Bruner et al v. American Honda Motor Co., Inc. et al

Filing 84

ORDER granting 53 Motion to Compel. Signed by Magistrate Judge Katherine P. Nelson on 5/12/2016. (srr)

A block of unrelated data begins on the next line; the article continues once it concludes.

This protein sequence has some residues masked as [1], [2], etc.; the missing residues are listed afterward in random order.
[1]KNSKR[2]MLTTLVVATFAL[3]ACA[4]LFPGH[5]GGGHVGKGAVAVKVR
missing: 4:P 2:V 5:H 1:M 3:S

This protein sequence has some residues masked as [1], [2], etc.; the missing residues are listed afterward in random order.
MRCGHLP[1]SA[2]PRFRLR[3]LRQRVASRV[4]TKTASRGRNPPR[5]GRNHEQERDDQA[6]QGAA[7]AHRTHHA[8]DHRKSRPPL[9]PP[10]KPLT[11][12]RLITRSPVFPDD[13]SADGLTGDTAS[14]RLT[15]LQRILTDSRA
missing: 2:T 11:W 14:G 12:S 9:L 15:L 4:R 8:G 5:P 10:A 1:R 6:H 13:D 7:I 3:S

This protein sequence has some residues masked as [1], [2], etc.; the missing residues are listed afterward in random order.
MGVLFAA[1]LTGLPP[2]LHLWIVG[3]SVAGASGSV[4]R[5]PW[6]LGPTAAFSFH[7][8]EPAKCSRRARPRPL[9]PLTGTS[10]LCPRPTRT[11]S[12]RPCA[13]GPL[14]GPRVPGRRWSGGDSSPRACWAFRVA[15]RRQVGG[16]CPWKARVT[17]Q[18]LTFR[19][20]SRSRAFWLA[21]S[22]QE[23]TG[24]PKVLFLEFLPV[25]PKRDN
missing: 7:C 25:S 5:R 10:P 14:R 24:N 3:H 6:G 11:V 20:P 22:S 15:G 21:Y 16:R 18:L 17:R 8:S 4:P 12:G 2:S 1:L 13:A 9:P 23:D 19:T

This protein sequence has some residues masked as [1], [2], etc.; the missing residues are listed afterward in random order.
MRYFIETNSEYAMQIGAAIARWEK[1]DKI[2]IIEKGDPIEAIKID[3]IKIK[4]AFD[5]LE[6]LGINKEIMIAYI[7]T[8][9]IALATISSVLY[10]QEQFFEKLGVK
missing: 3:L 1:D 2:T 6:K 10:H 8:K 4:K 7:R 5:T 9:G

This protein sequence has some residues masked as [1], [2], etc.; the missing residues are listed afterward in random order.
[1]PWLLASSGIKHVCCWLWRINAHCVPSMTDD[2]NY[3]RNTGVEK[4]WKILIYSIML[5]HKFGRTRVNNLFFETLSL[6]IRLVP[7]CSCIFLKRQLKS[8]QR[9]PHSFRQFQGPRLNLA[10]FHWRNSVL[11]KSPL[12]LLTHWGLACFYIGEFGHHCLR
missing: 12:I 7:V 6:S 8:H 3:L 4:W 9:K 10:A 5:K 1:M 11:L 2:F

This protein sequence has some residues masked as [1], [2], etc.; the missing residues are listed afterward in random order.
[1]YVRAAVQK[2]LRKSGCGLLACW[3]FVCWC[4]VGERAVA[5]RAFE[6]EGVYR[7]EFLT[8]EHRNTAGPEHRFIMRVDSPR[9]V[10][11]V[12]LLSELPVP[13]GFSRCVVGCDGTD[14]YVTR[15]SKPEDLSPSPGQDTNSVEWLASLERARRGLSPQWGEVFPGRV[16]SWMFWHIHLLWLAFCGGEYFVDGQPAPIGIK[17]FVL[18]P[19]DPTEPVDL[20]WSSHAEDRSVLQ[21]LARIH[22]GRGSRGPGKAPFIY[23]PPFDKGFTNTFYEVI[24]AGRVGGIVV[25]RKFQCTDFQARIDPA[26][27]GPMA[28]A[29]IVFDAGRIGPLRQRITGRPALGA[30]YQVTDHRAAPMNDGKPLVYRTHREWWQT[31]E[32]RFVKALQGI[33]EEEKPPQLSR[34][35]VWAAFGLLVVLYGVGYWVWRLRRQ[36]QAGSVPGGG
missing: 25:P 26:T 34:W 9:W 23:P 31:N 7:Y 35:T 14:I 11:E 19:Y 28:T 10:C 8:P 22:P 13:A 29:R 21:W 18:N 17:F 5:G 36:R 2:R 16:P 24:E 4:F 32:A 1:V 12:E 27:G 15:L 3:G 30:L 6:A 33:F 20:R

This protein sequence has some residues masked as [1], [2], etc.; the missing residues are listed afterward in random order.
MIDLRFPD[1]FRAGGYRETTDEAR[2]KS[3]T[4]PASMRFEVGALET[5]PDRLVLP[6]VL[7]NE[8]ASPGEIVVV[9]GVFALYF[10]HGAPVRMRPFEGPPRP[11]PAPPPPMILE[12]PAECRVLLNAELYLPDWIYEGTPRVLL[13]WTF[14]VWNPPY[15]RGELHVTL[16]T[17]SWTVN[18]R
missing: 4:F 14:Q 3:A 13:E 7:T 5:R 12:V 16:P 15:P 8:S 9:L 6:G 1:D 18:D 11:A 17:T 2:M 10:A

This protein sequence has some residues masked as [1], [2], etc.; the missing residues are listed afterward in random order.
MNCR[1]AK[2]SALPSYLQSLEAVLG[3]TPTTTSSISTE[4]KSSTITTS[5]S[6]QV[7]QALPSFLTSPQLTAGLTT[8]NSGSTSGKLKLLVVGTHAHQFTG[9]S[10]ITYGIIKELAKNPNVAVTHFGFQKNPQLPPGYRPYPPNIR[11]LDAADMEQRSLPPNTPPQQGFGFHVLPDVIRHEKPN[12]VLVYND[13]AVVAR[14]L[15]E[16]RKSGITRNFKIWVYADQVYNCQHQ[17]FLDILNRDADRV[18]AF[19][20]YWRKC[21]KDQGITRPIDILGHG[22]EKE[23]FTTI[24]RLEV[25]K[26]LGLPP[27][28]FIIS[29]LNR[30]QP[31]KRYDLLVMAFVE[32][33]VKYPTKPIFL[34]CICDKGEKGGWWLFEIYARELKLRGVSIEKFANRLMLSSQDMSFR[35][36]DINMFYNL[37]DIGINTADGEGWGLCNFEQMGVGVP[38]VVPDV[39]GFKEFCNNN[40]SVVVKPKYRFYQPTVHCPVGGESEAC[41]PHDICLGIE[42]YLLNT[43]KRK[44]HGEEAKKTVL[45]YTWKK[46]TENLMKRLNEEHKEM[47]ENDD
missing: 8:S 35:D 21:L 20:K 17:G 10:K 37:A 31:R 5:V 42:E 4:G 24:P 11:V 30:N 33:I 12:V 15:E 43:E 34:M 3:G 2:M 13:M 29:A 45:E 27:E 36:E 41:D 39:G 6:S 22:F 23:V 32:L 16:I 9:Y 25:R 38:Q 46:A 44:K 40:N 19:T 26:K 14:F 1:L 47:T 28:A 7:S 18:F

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IN THE UNITED STATES DISTRICT COURT FOR THE SOUTHERN DISTRICT OF ALABAMA SOUTHERN DIVISION LEROY BRUNER and SOPHIA BRUNER, Plaintiffs, v. AMERICAN HONDA MOTOR CO., Defendant. ) ) ) ) ) ) ) ) ) Civil Action No. 1:15-00499-N ORDER This action is before the Court on Plaintiffs’ Motion to Compel (Doc. 53) and evidentiary material in support. Defendant has timely filed a response in opposition (Doc. 56). 1 On April 7, 2016, in accordance with a previous order from the undersigned, the parties filed Status Report indicating that they were unable to resolve two issues and requesting disposition by the Court (Doc. 61). The matter was set for hearing and oral argument was held on April 26, 2016. See Doc. 63. Present at the hearing were Charles J. Potts, Esq., for counsel for Plaintiffs and Houston Lanier Brown II, Esq., counsel for Defendant. Stephanie Stephens Monplaisir, Esq., additional counsel for Plaintiffs, participated by telephone. Upon consideration of the pertinent (remaining) portion of the motion to compel, the response of defendant and the arguments made at the hearing, the Court finds that the motion to compel is due to be GRANTED. 1 At the joint request of counsel, a ruling on this motion was initially deferred to allow the parties I. Background The allegations in this complaint stem from an accident involving a 2007 Honda Civic, VIN 1HGFA16557L059121, Defendant. Doc. 1-1 at 4-5. designed and manufactured by Plaintiffs allege a number of counts, including negligence, wantonness, loss of consortium, and manufacturer’s liability claims. Doc. 1-1 at 5-9. The parties agree that the only remaining issues concern the production of emails in response to Plaintiffs’ requests for production and whether Defendant or its counsel should issue a litigation hold in this action. Id. The email issue concerns Plaintiffs’ Requests for Production #6, #7, #10, and #24 (Id. at 1.), which state: 6. Please produce all documents, e-mails, notes, memos or papers published by Honda employees or articles written based upon research funded in whole or in part by Honda on airbags, side air curtains and inflation induced injuries from 1997-2011 . . . 7. Please produce any and all meeting minutes, documents, emails, PowerPoint presentations or other writings with all attachments and presentations on automotive side curtains from 2001 to 2011 . . . 10. Please produce all customer complaints[,] Field Performance Reports, DSI field data, Field Investigations, e-mails or related investigations regarding restraint system crashworthiness of the subject vehicle or similar vehicles . . . 24. Please produce any and all notes, memos, e-mails and minutes of the Working Group meeting including the names of representatives at all meetings. This would include any notes, e-mails or other writings produced as a result of the Working Group Meeting Minutes. Doc. 53 at 6-8. 2 Counsel for Defendant maintains that any relevant e-mails are “no longer retained due to the passage of time in accordance with the relevant Document Retention Policy(ies)”. Doc. 53-3 at 1; Doc. 61 at 4. Defendant further contends that it has conducted thorough searches of customer complaints and related email in response to the requests for production and found no responsive e-mails. Doc. 61 at 4. Specifically, these searches include inquiries in the Customer Relations Management System (CRMS), Customer Retention Resolution System (CRRS), and the Tech Line System. Doc. 56 at 4-5. Defendant contends that it could not have any responsive e-mails because its Document Retention Policies (DRP) did not call for retaining e-mails for longer than 30 days. Doc. 61 at 4-5. A Defendant affidavit also states that the CRRS comprises a “complete record of the handling of customer complaints. Id. at 5-6. Plaintiffs argue that further searches should be conducted to discover and identify any responsive e-mails. Doc. 61 at 6. Specifically, Plaintiffs argue that the “complete record” contentions concerning the CRRS cannot be accurate since the CRRS references e-mails which it does not include or attach. Id. Plaintiffs also argue that the lack of responsive e-mails due to the retention policy is unreasonable, since the policy is either “in violation of [Defendant’s] duty to preserve ESI, or [Defendant] is not conducting a thorough search.” Doc. 53 at 10. Plaintiff seeks an order from this Court “to conduct a thorough search of identified custodians with identified search terms and to issue a litigation hold in this case.” 3 Doc. 61 at 6. Plaintiff also seeks an order directing Defendant to implement a litigation hold so that it is not continuously deleting any relevant e-mails. Id. II. Analysis The scope of discovery under the Federal Rules of Civil Procedure is broad, allowing parties to “obtain discovery regarding any nonprivileged matter that is relevant to any party’s claim or defense . . . Relevant information need not be admissible at the trial if the discovery appears reasonably calculated to lead to the discovery of admissible evidence.” FED. R. CIV. P. 26(b)(1). The “ ‘party resisting discovery “must show specifically how ... each interrogatory is not relevant or how each question is overly broad, burdensome or oppressive....” ’ ” Panola Land Buyers Ass'n v. Shuman, 762 F.2d 1550, 1559 (11th Cir. 1985) (quoting Josephs v. Harris Corp., 677 F.2d 985 (3d Cir. 1982)). Stated another way, “[t]o be adequate, objections . . . should be ‘plain enough and specific enough so that the court can understand in what way the interrogatories are alleged to be objectionable.’ ” Id. (quoting Davis v. Fendler, 650 F.2d 1154, 1160 (9th Cir. 1981)). See also Coker v. Duke & Co., 177 F.R.D. 682, 686 (M.D. Ala. 1998) (“Generally, a party seeking to avoid discovery on a burdensomeness argument must substantiate that position with detailed affidavits or other evidence establishing an undue burden. An objection must show specifically how a discovery request is overly broad, burdensome or oppressive, by submitting evidence or offering evidence which reveals the nature of the burden. The resisting party must make a particular and specific demonstration of fact and cannot rely on simple conclusory assertions about 4 the difficulty of complying with a discovery request. A mere showing of burden and expense is not enough.” (citations and quotations omitted)); Burlington N. & Santa Fe Ry. Co. v. U.S. Dist. Court for Dist. of Mont., 408 F.3d 1142, 1149 (9th Cir. 2005) (“[B]oilerplate objections or blanket refusals inserted into a response to a Rule 34 request for production of documents are insufficient to assert a privilege.”). In its responses (Doc. 56 and Doc. 61) and at oral argument, Defendant advances two arguments concerning the production of e-mails: (1) that more thorough searches and a litigation hold are unnecessarily burdensome and (2) that no responsive e-mails exist. Defendant has failed to offer any specific evidence as to how additional searches or a litigation hold will be especially burdensome or expensive. Regarding Defendant’s argument that no responsive e-mails exist, Plaintiffs note that Defendant had a duty to preserve relevant electronically stored information since this action was originally filed on May 15, 2015. See Doc. 53 at 910 compare Doc. 1-2 at 1. A party has a duty to preserve ESI if that party “reasonably anticipates litigation.” Fed. R. Civ. P. 37(e); Zubalake v. UBS Warburg LLC, 229 F.R.D. 422, 431-34 (S.D.N.Y. 2004). Another district court has found that: Once a party reasonably anticipates litigation, it must suspend its routine document retention/destruction policy and put in place a “litigation hold” to ensure the preservation of relevant documents . . . “The touchstone in evaluating a party’s preservation efforts is the party’s good faith and reasonableness.” In re Delta/AirTran Baggage Fee Antitrust Litig., 770 F. Supp. 2d 1299, 1312 (N.D. Ga. 2011). The deletion of potentially relevant emails 5 since the instigation of this action is unreasonable considering their potential importance to this litigation. Additionally, the deletion of some responsive emails does not absolve Defendant of its obligation to thoroughly search for still-extant ESI. See, e.g., Fed. R. Civ. P. 26(b), 26(g). Defendant has stated that it “considered but did not implement a litigation hold in reliance on its existing Document Retention Policy (DRP).” At oral argument, Defendant advanced conclusory arguments that a litigation hold would be overly burdensome. Since it remains possible that relevant responsive emails are being regularly deleted under Defendant’s present DRP, the Court concurs with Plaintiffs that a litigation hold is necessary to preserve ESI. Accordingly, it is ORDERED that Plaintiffs’ Motion to Compel (Doc. 53), as supplemented (Doc. 61) is due to be and is hereby GRANTED. Defendant is ORDERED to serve Plaintiffs with full and adequate responses to Requests for Production Nos. 6, 7, 10, and 24 in accordance with the Federal Rules of Civil Procedure and all other applicable rules and laws, no later than May 26, 2016. Full and adequate responses will be those which follow further searches of the CRRS, CRMS, Tech Line System, and any existing emails utilizing Plaintiffs’ requested search terms. Additionally, Defendant is ORDERED to implement a litigation hold on the email accounts of any designer, engineer, customer service representative, or 6 other employee who may possess any responsive non-privileged email. Said litigation hold will remain in place at least until the close of discovery. 2 DONE and ORDERED this the 12th day of May 2016. /s/ Katherine P. Nelson KATHERINE P. NELSON UNITED STATES MAGISTRATE JUDGE Plaintiffs' motion does not seek the award of fees for bringing the motion. After hearing oral argument on the issues, the undersigned concludes that the response of Defendant was “substantially justified”. Accordingly, no fees will be awarded. See Fed. R. Civ. P 37(a)(5)(A). 2 7